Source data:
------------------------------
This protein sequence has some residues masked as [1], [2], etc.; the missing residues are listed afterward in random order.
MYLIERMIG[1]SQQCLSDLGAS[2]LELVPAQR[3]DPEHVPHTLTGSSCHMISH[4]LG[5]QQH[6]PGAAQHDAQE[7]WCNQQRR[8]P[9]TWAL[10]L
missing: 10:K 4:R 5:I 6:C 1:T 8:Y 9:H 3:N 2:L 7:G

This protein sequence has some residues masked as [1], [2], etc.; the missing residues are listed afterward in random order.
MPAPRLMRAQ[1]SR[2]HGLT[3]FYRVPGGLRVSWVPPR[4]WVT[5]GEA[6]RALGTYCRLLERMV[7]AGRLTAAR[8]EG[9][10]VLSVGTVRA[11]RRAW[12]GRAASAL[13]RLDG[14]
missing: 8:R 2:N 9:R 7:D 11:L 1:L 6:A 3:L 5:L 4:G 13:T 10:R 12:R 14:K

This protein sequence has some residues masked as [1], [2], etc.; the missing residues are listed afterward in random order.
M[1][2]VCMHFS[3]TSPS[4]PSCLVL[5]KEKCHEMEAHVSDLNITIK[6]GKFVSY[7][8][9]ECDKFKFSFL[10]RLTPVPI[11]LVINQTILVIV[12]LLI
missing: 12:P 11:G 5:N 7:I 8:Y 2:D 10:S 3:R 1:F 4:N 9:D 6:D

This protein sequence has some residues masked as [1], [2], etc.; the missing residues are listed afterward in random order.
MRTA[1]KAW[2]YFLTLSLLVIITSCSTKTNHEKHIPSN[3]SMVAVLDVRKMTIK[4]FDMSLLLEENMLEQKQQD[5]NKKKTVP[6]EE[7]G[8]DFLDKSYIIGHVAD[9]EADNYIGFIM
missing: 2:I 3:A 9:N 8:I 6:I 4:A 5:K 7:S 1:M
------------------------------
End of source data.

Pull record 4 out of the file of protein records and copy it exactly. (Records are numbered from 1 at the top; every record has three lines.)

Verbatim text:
This protein sequence has some residues masked as [1], [2], etc.; the missing residues are listed afterward in random order.
MRTA[1]KAW[2]YFLTLSLLVIITSCSTKTNHEKHIPSN[3]SMVAVLDVRKMTIK[4]FDMSLLLEENMLEQKQQD[5]NKKKTVP[6]EE[7]G[8]DFLDKSYIIGHVAD[9]EADNYIGFIM
missing: 2:I 3:A 9:N 8:I 6:I 4:A 5:K 7:S 1:M